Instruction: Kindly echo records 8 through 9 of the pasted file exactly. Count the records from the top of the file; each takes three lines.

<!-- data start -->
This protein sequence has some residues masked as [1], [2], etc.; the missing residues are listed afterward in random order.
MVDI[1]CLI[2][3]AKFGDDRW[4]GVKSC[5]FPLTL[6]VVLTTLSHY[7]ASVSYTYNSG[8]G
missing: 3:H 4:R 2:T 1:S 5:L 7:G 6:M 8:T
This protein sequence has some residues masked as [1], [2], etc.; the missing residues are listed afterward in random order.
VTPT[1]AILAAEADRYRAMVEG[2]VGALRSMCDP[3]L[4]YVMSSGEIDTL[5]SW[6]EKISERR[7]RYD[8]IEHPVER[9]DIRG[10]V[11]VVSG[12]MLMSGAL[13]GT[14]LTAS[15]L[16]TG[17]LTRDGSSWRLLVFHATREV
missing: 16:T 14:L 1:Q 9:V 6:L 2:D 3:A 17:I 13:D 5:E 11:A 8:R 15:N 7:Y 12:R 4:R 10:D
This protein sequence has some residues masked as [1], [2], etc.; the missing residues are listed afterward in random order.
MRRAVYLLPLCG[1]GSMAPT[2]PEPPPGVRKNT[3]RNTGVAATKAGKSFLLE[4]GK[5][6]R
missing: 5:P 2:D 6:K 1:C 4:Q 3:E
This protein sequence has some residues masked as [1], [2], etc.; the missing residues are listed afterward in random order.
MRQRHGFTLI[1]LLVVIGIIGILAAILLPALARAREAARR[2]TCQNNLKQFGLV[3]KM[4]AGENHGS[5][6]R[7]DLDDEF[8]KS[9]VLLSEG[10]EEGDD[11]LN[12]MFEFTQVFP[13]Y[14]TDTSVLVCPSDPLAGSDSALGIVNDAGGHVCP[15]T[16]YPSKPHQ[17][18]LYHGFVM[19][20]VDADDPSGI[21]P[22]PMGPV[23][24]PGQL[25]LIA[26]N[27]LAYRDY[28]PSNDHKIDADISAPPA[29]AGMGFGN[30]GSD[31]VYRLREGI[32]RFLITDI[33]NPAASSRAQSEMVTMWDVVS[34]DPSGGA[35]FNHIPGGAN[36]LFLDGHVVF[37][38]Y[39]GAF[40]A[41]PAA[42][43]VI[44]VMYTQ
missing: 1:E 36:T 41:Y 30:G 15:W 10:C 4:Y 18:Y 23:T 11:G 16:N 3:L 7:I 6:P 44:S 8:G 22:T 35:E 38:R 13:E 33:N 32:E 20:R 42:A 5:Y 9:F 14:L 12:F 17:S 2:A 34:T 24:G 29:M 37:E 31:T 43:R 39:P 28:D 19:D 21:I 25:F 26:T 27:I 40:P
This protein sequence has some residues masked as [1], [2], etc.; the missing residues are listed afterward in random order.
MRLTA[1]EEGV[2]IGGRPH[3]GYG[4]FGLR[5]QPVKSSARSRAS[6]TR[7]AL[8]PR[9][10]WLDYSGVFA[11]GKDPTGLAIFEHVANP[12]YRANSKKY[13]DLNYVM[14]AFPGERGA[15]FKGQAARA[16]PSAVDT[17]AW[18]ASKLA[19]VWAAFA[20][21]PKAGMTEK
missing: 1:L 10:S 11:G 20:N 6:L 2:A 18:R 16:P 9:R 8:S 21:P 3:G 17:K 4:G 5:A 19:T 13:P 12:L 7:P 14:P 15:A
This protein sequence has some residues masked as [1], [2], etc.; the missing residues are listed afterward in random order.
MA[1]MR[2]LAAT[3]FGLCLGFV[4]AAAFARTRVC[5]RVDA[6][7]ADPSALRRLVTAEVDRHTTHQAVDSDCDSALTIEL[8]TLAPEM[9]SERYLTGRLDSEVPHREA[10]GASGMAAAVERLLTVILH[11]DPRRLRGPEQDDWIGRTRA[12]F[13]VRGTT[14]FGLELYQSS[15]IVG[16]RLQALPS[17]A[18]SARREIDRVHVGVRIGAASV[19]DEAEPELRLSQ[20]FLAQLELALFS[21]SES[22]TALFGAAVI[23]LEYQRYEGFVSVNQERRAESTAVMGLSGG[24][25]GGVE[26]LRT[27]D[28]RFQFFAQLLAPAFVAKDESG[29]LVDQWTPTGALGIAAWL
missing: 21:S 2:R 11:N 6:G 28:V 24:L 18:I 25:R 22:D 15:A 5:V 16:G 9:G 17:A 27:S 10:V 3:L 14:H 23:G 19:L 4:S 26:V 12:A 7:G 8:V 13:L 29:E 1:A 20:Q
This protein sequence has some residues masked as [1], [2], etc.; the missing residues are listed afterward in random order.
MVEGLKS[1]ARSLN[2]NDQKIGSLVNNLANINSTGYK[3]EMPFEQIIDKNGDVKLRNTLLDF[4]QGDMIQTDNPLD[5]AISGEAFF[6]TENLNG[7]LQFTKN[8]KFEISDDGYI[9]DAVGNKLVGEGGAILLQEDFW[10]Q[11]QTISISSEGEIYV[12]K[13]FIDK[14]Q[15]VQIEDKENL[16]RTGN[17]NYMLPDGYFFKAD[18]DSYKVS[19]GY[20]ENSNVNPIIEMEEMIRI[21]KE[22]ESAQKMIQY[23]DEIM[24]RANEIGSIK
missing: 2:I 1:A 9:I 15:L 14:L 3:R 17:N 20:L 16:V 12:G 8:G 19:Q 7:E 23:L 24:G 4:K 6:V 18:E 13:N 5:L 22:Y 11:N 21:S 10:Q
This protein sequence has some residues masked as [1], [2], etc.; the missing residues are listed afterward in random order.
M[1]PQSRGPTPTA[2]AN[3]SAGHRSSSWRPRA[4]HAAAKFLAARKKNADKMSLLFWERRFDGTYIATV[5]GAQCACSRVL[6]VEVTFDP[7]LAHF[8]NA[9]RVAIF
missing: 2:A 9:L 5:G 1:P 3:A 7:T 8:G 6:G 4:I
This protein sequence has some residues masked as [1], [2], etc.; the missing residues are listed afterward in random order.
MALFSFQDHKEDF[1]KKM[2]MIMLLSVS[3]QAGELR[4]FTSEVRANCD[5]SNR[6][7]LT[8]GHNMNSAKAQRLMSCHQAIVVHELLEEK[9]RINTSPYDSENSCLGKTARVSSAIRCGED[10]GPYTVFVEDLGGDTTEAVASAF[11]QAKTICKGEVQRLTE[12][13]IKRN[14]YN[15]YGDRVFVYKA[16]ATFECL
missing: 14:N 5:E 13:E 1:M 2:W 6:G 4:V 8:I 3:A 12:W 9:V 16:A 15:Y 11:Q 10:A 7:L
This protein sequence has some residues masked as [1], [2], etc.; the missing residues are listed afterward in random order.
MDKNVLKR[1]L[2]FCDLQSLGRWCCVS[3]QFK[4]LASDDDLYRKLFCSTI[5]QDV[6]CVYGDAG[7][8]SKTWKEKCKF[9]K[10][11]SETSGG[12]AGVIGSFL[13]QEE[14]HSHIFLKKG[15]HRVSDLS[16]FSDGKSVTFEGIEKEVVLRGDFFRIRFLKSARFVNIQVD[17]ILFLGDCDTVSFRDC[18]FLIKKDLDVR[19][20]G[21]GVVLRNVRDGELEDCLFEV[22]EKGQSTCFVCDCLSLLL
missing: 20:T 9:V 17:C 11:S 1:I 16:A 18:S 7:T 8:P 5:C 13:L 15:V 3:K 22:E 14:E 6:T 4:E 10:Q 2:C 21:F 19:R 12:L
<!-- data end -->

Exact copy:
This protein sequence has some residues masked as [1], [2], etc.; the missing residues are listed afterward in random order.
M[1]PQSRGPTPTA[2]AN[3]SAGHRSSSWRPRA[4]HAAAKFLAARKKNADKMSLLFWERRFDGTYIATV[5]GAQCACSRVL[6]VEVTFDP[7]LAHF[8]NA[9]RVAIF
missing: 2:A 9:L 5:G 1:P 3:A 7:T 8:G 6:G 4:I
This protein sequence has some residues masked as [1], [2], etc.; the missing residues are listed afterward in random order.
MALFSFQDHKEDF[1]KKM[2]MIMLLSVS[3]QAGELR[4]FTSEVRANCD[5]SNR[6][7]LT[8]GHNMNSAKAQRLMSCHQAIVVHELLEEK[9]RINTSPYDSENSCLGKTARVSSAIRCGED[10]GPYTVFVEDLGGDTTEAVASAF[11]QAKTICKGEVQRLTE[12][13]IKRN[14]YN[15]YGDRVFVYKA[16]ATFECL
missing: 14:N 5:E 13:E 1:M 2:W 6:G 4:V 8:I 3:A 12:W 9:V 16:A 15:Y 11:Q 10:A 7:L